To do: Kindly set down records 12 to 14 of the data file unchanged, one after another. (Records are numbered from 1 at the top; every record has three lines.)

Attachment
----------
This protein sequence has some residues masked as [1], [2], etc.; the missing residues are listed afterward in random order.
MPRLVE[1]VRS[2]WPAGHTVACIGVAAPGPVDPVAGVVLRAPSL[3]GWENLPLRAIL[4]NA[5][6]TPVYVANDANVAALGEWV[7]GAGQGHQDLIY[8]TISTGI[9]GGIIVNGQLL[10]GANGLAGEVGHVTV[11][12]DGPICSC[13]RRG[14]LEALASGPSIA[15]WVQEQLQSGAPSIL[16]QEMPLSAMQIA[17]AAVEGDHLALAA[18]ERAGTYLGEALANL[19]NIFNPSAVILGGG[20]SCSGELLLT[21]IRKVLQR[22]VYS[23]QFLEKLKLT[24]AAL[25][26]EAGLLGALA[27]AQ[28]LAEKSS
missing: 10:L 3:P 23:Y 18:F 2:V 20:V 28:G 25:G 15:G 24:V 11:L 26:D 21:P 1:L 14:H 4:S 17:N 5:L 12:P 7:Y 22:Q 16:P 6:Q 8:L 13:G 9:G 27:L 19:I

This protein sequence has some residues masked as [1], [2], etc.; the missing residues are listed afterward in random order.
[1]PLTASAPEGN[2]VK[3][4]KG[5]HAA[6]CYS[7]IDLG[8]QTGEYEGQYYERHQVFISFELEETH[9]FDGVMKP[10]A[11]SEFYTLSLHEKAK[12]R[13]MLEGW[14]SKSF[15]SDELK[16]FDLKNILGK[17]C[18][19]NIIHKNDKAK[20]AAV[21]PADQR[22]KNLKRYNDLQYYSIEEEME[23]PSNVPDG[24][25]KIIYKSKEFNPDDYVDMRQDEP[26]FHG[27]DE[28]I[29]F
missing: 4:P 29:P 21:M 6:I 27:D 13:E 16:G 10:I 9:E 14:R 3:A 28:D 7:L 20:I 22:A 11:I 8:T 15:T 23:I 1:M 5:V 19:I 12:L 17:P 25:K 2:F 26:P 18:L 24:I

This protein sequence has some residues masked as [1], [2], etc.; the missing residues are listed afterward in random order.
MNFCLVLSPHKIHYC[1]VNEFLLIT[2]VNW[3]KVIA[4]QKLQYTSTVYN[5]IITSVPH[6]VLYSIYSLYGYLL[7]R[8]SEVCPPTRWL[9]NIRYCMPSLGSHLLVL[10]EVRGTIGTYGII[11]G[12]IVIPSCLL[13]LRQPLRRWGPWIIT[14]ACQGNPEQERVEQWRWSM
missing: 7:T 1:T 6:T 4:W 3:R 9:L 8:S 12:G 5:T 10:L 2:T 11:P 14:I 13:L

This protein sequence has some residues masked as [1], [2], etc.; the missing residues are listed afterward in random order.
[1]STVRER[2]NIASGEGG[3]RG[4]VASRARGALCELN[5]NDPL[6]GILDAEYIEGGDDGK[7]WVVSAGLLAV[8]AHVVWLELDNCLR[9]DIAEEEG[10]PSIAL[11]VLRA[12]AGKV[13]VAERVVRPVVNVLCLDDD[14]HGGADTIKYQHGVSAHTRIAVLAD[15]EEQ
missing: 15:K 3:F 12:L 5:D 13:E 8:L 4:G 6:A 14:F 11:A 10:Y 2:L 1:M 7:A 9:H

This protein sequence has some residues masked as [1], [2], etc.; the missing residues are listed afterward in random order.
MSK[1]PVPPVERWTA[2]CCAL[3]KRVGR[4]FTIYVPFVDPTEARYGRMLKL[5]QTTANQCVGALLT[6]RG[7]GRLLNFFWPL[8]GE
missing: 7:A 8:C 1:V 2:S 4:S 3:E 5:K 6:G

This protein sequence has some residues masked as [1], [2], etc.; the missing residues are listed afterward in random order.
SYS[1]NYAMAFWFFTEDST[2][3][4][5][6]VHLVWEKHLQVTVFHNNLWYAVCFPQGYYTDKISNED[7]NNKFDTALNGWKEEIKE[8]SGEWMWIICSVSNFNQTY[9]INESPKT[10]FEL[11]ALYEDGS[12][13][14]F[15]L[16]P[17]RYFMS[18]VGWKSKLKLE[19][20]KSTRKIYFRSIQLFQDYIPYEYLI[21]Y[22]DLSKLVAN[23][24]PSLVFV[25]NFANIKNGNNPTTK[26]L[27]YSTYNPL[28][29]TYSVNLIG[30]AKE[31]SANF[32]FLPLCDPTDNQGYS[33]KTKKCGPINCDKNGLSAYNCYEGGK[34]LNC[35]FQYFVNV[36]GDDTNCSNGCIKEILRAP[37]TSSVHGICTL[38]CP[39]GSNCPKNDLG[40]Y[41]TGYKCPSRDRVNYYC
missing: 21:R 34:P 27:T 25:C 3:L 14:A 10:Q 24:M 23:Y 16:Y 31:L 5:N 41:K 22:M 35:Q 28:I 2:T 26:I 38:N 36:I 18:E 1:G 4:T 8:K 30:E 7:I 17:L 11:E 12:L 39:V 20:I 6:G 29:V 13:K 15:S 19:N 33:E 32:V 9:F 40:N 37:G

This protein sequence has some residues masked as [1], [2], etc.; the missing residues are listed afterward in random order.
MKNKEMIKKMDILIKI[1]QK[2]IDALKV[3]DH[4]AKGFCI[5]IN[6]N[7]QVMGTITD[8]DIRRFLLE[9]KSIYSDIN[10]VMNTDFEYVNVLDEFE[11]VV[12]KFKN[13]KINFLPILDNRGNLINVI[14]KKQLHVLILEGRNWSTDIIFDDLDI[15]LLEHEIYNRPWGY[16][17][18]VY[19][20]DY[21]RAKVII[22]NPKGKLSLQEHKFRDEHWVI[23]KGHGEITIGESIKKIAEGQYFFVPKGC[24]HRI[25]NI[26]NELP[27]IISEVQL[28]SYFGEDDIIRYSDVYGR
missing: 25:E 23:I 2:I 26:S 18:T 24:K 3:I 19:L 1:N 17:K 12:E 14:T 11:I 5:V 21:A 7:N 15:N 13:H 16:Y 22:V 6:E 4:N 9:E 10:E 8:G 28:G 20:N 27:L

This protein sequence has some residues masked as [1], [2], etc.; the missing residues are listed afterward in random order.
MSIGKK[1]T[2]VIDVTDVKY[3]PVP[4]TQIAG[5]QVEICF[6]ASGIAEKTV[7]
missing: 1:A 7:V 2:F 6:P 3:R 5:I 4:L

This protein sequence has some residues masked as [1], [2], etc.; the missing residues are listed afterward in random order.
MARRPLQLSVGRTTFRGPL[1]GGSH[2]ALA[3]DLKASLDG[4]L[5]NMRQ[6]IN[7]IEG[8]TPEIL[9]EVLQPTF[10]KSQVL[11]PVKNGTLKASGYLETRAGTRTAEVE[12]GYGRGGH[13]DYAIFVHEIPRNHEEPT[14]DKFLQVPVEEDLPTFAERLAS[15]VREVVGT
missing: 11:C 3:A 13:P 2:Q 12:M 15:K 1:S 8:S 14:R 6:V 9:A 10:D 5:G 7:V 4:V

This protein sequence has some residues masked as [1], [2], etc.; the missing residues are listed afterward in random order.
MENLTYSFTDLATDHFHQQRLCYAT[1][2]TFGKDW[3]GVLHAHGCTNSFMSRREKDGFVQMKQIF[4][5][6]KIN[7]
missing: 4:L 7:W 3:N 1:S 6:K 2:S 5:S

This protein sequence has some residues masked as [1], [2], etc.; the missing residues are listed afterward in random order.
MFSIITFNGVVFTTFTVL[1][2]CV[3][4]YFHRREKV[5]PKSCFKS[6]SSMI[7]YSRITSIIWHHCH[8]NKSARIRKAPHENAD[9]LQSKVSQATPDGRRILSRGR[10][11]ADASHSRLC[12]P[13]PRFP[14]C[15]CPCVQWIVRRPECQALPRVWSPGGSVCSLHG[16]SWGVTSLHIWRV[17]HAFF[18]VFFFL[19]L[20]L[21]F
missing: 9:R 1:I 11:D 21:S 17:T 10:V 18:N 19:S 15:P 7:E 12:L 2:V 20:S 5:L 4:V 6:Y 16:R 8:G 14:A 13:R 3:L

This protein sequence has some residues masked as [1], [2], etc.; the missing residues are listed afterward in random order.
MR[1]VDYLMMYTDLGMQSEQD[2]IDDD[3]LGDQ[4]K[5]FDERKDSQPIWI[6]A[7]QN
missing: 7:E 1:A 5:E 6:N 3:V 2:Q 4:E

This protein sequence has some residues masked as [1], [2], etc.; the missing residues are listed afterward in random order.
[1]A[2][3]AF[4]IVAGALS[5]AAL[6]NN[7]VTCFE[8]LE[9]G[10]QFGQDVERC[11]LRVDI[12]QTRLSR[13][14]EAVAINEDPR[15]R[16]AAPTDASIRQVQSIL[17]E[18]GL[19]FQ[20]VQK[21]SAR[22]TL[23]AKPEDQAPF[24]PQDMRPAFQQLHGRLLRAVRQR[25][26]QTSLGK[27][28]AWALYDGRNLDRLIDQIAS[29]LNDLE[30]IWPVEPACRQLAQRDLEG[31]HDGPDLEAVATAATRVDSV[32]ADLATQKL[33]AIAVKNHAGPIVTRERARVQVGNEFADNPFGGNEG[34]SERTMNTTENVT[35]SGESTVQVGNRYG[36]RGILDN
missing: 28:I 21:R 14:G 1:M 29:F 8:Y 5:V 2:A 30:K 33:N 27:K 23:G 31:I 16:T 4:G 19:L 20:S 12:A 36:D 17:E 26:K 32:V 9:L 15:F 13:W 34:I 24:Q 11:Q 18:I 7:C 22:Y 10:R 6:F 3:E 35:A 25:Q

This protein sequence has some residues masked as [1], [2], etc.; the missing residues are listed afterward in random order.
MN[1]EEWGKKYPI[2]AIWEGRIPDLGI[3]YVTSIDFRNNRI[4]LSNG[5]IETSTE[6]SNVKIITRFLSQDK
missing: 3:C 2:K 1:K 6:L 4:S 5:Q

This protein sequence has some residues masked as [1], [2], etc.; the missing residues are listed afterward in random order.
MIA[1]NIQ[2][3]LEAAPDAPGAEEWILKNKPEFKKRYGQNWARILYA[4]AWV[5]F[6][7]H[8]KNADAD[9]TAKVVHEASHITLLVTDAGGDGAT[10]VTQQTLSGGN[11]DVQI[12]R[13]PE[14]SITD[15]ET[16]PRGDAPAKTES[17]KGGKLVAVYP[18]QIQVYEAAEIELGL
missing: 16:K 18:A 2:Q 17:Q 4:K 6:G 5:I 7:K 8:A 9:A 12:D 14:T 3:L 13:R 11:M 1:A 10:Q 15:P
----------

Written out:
This protein sequence has some residues masked as [1], [2], etc.; the missing residues are listed afterward in random order.
MR[1]VDYLMMYTDLGMQSEQD[2]IDDD[3]LGDQ[4]K[5]FDERKDSQPIWI[6]A[7]QN
missing: 7:E 1:A 5:E 6:N 3:V 2:Q 4:E

This protein sequence has some residues masked as [1], [2], etc.; the missing residues are listed afterward in random order.
[1]A[2][3]AF[4]IVAGALS[5]AAL[6]NN[7]VTCFE[8]LE[9]G[10]QFGQDVERC[11]LRVDI[12]QTRLSR[13][14]EAVAINEDPR[15]R[16]AAPTDASIRQVQSIL[17]E[18]GL[19]FQ[20]VQK[21]SAR[22]TL[23]AKPEDQAPF[24]PQDMRPAFQQLHGRLLRAVRQR[25][26]QTSLGK[27][28]AWALYDGRNLDRLIDQIAS[29]LNDLE[30]IWPVEPACRQLAQRDLEG[31]HDGPDLEAVATAATRVDSV[32]ADLATQKL[33]AIAVKNHAGPIVTRERARVQVGNEFADNPFGGNEG[34]SERTMNTTENVT[35]SGESTVQVGNRYG[36]RGILDN
missing: 28:I 21:R 14:G 1:M 29:F 8:Y 5:V 2:A 30:K 33:N 27:K 23:G 31:I 16:T 4:G 19:L 20:S 12:A 36:D 17:E 26:K 32:V 9:L 15:F 13:W 34:I 24:Q 11:Q 18:I 7:C 22:Y 10:R 6:F 3:E 35:A 25:Q

This protein sequence has some residues masked as [1], [2], etc.; the missing residues are listed afterward in random order.
MN[1]EEWGKKYPI[2]AIWEGRIPDLGI[3]YVTSIDFRNNRI[4]LSNG[5]IETSTE[6]SNVKIITRFLSQDK
missing: 3:C 2:K 1:K 6:L 4:S 5:Q